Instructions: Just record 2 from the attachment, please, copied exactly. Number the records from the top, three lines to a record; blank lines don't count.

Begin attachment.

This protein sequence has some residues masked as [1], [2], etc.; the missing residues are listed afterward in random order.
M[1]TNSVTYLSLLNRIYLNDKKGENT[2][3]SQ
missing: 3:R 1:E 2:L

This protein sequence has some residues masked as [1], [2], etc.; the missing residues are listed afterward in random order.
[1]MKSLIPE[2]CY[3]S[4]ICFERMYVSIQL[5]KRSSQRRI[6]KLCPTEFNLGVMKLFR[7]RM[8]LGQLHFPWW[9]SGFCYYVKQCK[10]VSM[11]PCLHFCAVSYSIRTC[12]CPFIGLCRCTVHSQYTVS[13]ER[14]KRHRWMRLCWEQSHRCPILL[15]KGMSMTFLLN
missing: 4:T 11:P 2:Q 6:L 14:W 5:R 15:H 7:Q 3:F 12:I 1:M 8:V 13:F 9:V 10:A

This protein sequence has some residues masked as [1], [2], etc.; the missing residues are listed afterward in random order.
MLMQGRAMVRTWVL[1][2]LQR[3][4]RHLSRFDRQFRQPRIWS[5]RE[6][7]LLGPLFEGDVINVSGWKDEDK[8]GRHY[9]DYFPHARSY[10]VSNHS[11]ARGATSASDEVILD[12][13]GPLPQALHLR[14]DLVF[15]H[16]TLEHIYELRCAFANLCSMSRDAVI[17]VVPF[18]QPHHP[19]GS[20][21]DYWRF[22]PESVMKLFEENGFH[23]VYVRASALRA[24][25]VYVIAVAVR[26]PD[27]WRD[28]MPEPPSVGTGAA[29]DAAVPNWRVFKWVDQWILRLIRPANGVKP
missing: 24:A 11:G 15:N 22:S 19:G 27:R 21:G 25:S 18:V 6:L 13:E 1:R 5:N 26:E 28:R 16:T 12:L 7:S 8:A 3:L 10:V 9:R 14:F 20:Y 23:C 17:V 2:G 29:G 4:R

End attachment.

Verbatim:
This protein sequence has some residues masked as [1], [2], etc.; the missing residues are listed afterward in random order.
[1]MKSLIPE[2]CY[3]S[4]ICFERMYVSIQL[5]KRSSQRRI[6]KLCPTEFNLGVMKLFR[7]RM[8]LGQLHFPWW[9]SGFCYYVKQCK[10]VSM[11]PCLHFCAVSYSIRTC[12]CPFIGLCRCTVHSQYTVS[13]ER[14]KRHRWMRLCWEQSHRCPILL[15]KGMSMTFLLN
missing: 4:T 11:P 2:Q 6:L 14:W 5:R 15:H 7:Q 3:F 12:I 1:M 8:V 13:F 9:V 10:A